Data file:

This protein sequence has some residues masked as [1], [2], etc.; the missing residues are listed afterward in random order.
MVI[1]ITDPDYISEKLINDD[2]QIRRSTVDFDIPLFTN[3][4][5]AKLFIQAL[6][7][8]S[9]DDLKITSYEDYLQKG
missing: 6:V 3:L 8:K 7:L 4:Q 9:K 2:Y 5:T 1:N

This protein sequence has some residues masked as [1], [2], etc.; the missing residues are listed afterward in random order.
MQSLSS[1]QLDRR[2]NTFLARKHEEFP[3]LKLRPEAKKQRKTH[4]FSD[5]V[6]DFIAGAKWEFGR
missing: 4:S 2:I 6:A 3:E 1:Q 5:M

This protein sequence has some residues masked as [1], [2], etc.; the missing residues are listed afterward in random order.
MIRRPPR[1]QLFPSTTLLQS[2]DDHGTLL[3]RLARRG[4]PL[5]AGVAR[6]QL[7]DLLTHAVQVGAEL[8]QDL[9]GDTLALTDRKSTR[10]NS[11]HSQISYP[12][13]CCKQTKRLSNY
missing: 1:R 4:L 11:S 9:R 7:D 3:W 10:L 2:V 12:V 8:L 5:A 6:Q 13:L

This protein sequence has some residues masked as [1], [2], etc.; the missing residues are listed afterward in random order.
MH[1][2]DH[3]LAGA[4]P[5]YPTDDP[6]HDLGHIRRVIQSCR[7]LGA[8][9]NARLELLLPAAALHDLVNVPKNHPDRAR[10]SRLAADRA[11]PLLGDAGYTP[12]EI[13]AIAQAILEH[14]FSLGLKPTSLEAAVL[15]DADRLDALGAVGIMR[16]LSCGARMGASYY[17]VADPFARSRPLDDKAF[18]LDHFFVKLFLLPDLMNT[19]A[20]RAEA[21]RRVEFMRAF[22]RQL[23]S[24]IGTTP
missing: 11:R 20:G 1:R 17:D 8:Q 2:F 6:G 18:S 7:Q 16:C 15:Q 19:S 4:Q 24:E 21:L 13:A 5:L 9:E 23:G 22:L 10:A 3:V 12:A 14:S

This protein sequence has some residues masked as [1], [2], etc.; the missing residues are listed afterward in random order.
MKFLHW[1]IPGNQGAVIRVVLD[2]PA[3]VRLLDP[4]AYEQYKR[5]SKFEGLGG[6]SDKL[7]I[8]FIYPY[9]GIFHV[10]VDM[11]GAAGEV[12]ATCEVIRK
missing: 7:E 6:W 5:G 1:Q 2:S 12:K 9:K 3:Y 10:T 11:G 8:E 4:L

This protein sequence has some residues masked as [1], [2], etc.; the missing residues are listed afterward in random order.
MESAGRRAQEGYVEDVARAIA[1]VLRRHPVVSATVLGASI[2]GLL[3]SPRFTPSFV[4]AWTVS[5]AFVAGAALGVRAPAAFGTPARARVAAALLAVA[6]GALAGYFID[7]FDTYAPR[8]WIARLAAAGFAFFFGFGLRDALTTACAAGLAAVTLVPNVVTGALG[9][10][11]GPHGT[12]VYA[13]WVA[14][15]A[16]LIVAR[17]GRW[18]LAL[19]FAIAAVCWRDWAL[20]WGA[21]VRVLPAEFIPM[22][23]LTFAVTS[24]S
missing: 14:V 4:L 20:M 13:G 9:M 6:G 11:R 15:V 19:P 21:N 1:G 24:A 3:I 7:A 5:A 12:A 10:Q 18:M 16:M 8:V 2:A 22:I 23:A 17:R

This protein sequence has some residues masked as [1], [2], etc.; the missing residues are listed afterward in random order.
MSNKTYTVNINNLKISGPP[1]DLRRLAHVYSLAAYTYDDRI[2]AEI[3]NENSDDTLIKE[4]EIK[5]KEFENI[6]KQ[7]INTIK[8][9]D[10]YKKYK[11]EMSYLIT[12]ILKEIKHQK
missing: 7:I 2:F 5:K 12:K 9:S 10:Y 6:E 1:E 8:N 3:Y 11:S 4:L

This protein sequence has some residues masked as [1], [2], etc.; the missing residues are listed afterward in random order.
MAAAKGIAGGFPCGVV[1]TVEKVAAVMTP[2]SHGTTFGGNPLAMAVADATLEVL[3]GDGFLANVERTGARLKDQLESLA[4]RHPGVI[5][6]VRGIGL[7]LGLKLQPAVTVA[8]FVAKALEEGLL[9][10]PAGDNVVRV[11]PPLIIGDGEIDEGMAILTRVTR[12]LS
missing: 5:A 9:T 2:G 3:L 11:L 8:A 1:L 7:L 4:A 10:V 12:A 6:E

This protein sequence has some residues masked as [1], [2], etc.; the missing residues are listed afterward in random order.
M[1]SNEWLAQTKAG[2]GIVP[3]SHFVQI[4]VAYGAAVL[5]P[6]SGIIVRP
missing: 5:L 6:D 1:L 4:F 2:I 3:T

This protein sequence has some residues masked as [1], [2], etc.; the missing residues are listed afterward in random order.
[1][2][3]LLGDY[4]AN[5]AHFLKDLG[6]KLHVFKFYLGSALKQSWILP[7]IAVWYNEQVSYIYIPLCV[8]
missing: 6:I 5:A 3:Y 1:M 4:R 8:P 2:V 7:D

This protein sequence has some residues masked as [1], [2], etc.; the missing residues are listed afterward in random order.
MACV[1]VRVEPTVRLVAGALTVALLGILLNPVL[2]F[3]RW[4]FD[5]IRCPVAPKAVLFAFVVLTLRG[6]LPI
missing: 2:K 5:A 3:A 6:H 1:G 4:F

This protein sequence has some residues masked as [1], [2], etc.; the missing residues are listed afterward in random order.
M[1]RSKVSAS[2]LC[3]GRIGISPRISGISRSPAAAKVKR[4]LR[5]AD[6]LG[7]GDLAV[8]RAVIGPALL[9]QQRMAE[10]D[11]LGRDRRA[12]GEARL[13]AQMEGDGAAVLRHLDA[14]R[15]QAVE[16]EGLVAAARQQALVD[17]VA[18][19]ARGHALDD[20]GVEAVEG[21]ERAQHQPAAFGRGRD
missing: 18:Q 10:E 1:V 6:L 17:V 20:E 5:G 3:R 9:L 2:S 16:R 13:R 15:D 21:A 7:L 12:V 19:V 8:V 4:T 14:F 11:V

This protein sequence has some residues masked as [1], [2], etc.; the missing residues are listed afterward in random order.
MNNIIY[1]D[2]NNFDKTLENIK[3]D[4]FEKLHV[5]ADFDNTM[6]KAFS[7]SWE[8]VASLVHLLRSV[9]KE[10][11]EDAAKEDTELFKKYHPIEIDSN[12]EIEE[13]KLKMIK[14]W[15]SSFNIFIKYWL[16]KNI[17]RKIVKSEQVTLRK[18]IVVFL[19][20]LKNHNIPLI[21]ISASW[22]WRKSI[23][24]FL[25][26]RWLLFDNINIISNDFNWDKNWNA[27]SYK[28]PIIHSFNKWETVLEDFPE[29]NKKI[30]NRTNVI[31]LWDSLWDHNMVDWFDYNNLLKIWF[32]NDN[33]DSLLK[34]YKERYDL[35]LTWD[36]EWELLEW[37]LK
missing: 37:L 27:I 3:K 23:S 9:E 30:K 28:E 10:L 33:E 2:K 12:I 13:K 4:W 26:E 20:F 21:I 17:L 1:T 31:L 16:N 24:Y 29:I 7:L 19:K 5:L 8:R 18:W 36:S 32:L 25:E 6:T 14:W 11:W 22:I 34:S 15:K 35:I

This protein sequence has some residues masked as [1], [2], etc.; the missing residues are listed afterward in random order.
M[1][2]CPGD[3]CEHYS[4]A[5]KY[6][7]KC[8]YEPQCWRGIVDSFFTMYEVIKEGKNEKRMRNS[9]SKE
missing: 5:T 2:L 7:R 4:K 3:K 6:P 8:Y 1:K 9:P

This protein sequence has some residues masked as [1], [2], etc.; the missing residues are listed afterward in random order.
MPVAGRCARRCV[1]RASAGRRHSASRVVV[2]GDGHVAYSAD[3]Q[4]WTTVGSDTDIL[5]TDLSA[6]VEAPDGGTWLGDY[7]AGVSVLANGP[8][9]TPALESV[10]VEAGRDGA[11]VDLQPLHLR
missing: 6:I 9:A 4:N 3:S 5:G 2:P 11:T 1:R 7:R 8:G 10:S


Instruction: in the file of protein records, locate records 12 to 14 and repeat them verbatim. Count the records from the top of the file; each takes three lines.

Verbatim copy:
This protein sequence has some residues masked as [1], [2], etc.; the missing residues are listed afterward in random order.
M[1]RSKVSAS[2]LC[3]GRIGISPRISGISRSPAAAKVKR[4]LR[5]AD[6]LG[7]GDLAV[8]RAVIGPALL[9]QQRMAE[10]D[11]LGRDRRA[12]GEARL[13]AQMEGDGAAVLRHLDA[14]R[15]QAVE[16]EGLVAAARQQALVD[17]VA[18][19]ARGHALDD[20]GVEAVEG[21]ERAQHQPAAFGRGRD
missing: 18:Q 10:E 1:V 6:L 17:V 20:E 5:G 3:R 9:L 2:S 16:R 13:R 15:D 21:A 7:L 12:V 19:V 8:V 4:T 14:F 11:V

This protein sequence has some residues masked as [1], [2], etc.; the missing residues are listed afterward in random order.
MNNIIY[1]D[2]NNFDKTLENIK[3]D[4]FEKLHV[5]ADFDNTM[6]KAFS[7]SWE[8]VASLVHLLRSV[9]KE[10][11]EDAAKEDTELFKKYHPIEIDSN[12]EIEE[13]KLKMIK[14]W[15]SSFNIFIKYWL[16]KNI[17]RKIVKSEQVTLRK[18]IVVFL[19][20]LKNHNIPLI[21]ISASW[22]WRKSI[23][24]FL[25][26]RWLLFDNINIISNDFNWDKNWNA[27]SYK[28]PIIHSFNKWETVLEDFPE[29]NKKI[30]NRTNVI[31]LWDSLWDHNMVDWFDYNNLLKIWF[32]NDN[33]DSLLK[34]YKERYDL[35]LTWD[36]EWELLEW[37]LK
missing: 37:L 27:I 3:K 23:S 9:E 30:K 28:E 10:L 33:E 2:K 12:I 13:K 4:W 26:E 20:F 21:I 17:L 1:T 31:L 16:N 24:Y 29:I 7:L 19:K 5:L 8:R 18:W 36:S 32:L 25:E 6:T 14:W 11:W 22:I 34:S 15:K 35:I

This protein sequence has some residues masked as [1], [2], etc.; the missing residues are listed afterward in random order.
M[1][2]CPGD[3]CEHYS[4]A[5]KY[6][7]KC[8]YEPQCWRGIVDSFFTMYEVIKEGKNEKRMRNS[9]SKE
missing: 5:T 2:L 7:R 4:K 3:K 6:P 8:Y 1:K 9:P